You Can Still See Her: The Art of Trisha Brown

“On the fortieth anniversary of the Summer of Love, the Lincoln Center Out of Doors festival celebrated the ‘spirit of the ’60s’ with a series of concerts by musicians Dave Brubeck, Arlo Guthrie, and Pauline Oliveros and performances by choreographers Trisha Brown and Paul Taylor. The Trisha Brown Dance Company’s evening ended on a poignant note with a performance of PRESENT TENSE, 2003, whose set and costumes were designed by Elizabeth Murray. Murray had died on August 12, 2007, just two days before the performance—so seeing her immediately recognizable painted forms behind dancers so vibrantly alive brought tears to the eyes. It wasn’t the only moment of sadness. … A sorrowful note had already been sounded momentarily, for me, in the program opener, Accumulation, 1971. For this hallmark work, Brown invented a wholly new lexicon of ordinary movement performed with effortless directness—twists of the wrist and torso, turns of the head, shifts of body weight, lifts of the leg, steps backward and forward, swings of the arms—and you see that lexicon with absolute clarity through Accumulation’s simple additive structure: A gesture is performed and repeated several times; a second gesture is added to it, and these are repeated; another is added; and so on. … In the intervening three and a half years, as Brown has devoted herself to restaging many of her early works, I’ve grown accustomed to seeing her former roles taken by other members of her company. At the same time, a younger generation of viewers has had the opportunity to see for themselves the relevance of Brown’s radical reinvention of dance to the current vogue for performance in art institutions, beginning with the inclusion of Floor of the Forest, 1970, and Accumulation in Documenta 12. Together with her Judson Dance Theater peers (and under the influence of Minimal and Conceptual art), Brown originated ordinary movement and talking as dance, site-situated dance, and dance structured by the following of simple rules. As these gave rise to what we now know as performance art, Brown moved unexpectedly to the supple improvisatory choreography that her company now dances with such virtuosity but that, scaled down, can also be taught to opera singers working alongside her dancers. …”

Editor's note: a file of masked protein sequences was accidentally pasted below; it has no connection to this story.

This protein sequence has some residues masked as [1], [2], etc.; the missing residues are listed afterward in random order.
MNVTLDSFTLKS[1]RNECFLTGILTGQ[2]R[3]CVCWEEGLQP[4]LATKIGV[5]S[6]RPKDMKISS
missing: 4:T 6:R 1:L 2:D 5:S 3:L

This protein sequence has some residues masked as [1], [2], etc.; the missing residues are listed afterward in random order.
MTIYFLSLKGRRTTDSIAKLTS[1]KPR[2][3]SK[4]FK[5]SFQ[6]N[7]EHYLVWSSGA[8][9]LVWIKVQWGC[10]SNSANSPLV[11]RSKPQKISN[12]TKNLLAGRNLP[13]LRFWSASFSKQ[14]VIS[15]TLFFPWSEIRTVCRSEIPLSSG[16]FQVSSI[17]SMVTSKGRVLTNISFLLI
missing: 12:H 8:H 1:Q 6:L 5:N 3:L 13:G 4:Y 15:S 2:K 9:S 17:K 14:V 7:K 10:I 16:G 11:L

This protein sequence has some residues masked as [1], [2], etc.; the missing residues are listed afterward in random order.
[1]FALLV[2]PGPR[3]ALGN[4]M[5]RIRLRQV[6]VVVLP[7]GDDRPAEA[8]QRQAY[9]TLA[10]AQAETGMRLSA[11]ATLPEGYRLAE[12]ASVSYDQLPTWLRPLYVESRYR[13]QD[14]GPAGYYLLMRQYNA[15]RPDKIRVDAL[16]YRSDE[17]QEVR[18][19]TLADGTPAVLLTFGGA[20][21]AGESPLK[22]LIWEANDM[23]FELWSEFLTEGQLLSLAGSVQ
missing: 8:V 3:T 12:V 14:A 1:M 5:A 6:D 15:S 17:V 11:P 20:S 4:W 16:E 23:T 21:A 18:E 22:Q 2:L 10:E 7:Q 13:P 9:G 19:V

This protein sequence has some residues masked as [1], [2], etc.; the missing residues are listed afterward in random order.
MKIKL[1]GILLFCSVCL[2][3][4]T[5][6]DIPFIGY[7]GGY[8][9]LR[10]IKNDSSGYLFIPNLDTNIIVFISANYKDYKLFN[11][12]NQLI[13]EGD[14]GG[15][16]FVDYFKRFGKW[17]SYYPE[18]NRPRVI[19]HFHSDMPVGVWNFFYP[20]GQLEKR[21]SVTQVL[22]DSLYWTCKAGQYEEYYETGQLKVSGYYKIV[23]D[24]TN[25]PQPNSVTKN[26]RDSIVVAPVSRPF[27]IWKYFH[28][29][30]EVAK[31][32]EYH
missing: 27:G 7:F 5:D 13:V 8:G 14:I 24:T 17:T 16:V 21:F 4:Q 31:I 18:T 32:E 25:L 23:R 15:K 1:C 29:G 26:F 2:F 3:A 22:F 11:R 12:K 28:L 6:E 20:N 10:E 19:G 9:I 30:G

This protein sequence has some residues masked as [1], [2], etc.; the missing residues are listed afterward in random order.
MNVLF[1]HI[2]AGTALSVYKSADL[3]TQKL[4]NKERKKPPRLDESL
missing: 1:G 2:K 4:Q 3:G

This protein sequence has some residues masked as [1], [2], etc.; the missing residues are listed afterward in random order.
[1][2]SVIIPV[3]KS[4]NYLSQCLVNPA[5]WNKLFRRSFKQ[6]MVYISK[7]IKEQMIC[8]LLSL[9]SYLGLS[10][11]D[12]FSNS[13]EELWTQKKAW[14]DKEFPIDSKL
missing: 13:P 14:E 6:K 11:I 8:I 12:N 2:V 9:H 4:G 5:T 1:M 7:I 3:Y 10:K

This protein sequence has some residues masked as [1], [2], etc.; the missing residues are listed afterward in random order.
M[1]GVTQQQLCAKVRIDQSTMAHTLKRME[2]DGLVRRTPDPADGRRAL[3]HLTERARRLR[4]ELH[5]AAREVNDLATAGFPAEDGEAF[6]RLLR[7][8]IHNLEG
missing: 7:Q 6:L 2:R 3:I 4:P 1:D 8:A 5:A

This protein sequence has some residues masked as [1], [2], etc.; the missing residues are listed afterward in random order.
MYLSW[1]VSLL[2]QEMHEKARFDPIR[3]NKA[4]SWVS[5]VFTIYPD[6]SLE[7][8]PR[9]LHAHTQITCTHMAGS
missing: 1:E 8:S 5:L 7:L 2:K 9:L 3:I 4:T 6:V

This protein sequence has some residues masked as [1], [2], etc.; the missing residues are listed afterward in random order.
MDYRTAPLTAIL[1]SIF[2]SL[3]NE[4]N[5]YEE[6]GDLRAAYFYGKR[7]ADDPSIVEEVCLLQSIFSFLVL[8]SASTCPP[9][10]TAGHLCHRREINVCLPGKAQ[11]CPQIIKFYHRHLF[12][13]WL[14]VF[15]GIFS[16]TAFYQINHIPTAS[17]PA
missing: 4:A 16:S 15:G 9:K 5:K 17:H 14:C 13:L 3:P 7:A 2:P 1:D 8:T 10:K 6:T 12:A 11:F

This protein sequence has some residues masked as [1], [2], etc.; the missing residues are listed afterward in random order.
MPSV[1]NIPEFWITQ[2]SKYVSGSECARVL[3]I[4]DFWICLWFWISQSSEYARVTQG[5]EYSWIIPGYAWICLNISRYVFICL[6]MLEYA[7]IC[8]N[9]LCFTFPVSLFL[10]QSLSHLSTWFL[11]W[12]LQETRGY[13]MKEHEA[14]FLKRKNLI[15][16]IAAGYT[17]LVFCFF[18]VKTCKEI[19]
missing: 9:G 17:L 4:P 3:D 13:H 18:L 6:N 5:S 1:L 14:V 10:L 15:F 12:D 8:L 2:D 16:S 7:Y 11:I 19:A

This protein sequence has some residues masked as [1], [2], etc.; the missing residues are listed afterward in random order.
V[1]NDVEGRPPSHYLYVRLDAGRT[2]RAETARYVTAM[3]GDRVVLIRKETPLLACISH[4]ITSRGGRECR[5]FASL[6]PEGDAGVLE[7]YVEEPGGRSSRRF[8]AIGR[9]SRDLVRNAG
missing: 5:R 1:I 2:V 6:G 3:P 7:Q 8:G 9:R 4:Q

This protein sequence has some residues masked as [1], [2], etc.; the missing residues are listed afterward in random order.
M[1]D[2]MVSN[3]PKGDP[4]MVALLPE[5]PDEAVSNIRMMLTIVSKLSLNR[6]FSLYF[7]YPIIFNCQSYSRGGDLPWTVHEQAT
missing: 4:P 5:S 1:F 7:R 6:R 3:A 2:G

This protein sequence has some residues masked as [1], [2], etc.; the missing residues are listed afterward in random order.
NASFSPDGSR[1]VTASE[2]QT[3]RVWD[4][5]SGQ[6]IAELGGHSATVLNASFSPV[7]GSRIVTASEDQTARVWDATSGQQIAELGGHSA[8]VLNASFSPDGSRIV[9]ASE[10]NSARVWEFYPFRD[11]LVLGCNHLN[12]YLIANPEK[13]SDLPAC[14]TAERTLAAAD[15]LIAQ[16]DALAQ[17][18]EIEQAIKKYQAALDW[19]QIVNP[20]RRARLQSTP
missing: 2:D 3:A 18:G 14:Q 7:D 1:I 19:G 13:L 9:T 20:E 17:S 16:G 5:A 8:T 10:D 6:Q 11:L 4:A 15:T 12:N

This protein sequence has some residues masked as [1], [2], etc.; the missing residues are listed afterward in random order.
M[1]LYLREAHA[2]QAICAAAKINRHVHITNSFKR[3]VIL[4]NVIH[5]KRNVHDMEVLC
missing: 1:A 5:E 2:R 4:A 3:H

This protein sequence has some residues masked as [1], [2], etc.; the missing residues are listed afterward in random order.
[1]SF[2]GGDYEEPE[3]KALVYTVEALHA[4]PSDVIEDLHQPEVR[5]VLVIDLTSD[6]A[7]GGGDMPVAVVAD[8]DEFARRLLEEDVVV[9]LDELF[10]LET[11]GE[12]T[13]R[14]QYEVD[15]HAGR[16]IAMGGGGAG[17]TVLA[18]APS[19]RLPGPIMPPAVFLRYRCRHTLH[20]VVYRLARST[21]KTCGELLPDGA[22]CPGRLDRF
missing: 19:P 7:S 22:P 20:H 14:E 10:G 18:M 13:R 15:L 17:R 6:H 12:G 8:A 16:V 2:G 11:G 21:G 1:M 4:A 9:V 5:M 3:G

Trisha Brown Dance Company
NY Times: Pure Dance, Pure Finale
Trisha Brown: In the New Body (Video)
W – Trisha Brown
amazon: Trisha Brown: Choreography as Visual Art – Susan Rosenberg
YouTube: Leaning Duets (1970), Elizabeth Streb discusses Trisha Brown’s “Man Walking Down the Side of a Building”, Walking on the Wall at the Barbican, Pioneers Of The Downtown Scene New York 1970, Floor of the Forest, Insight: Trisha Brown Set and Reset/Reset, Roof Piece (1971) High Line Recreation (2011), “Watermotor”, by Babette Mangolte (1978), Trisha Brown’s Sololos (1976) and Watermotor (1978)
YouTube: Talking Dance: Trisha Brown (Philip Bither) 1:15:37

Performing Roof Piece, New York, 1971.

About 1960s: Days of Rage

Bill Davis - 1960s: Days of Rage
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